BEIJING -- The Hunger Games movie mania may have finally starved in the United States -- but in China it's just beginning.
The film debuted in the box office chart's top spot, bringing in an estimated 66.1 million yuan ($10.4 million) in its first week last month. Its run in the world's second-largest movie market is expected to further add many millions to the more than $650 million dollars already raked in worldwide. But the biggest feat by far is that the film was selected by China's culture czars as one of the handful of Hollywood films allowed to open in China this year.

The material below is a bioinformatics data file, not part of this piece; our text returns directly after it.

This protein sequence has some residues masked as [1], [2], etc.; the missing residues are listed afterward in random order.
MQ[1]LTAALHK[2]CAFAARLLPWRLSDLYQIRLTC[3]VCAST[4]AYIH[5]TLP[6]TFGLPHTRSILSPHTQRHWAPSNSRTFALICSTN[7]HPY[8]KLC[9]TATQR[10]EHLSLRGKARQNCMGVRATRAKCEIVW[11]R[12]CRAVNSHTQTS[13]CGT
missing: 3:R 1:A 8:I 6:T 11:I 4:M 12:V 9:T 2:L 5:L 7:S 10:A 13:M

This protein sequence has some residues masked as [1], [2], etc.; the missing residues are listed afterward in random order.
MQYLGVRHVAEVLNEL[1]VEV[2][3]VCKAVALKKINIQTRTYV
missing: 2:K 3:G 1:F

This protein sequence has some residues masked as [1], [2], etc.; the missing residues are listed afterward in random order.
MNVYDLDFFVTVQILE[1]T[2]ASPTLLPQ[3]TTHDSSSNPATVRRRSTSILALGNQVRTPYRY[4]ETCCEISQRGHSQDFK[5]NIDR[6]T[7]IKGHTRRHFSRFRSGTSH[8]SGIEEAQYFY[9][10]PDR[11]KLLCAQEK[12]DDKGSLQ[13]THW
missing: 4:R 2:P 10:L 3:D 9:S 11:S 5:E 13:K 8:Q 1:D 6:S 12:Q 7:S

The movie's content certainly didn't make it a likely candidate. The reason for this isn't only its violence, but also its entire plot, which places protagonist Katniss in opposition to a repressive and dystopian political system. (The debut of the film in nearby Vietnam, for instance, has been "delayed indefinitely.") The Chinese government has been clamping down on violent and racy entertainment, and has shown itself to be extremely sensitive to cultural products that develop political connotations. China's president Hu Jintao even penned a major statement earlier this year that decried "international hostile forces" that use the "cultural field" to "infiltrate ... westernize and divide China."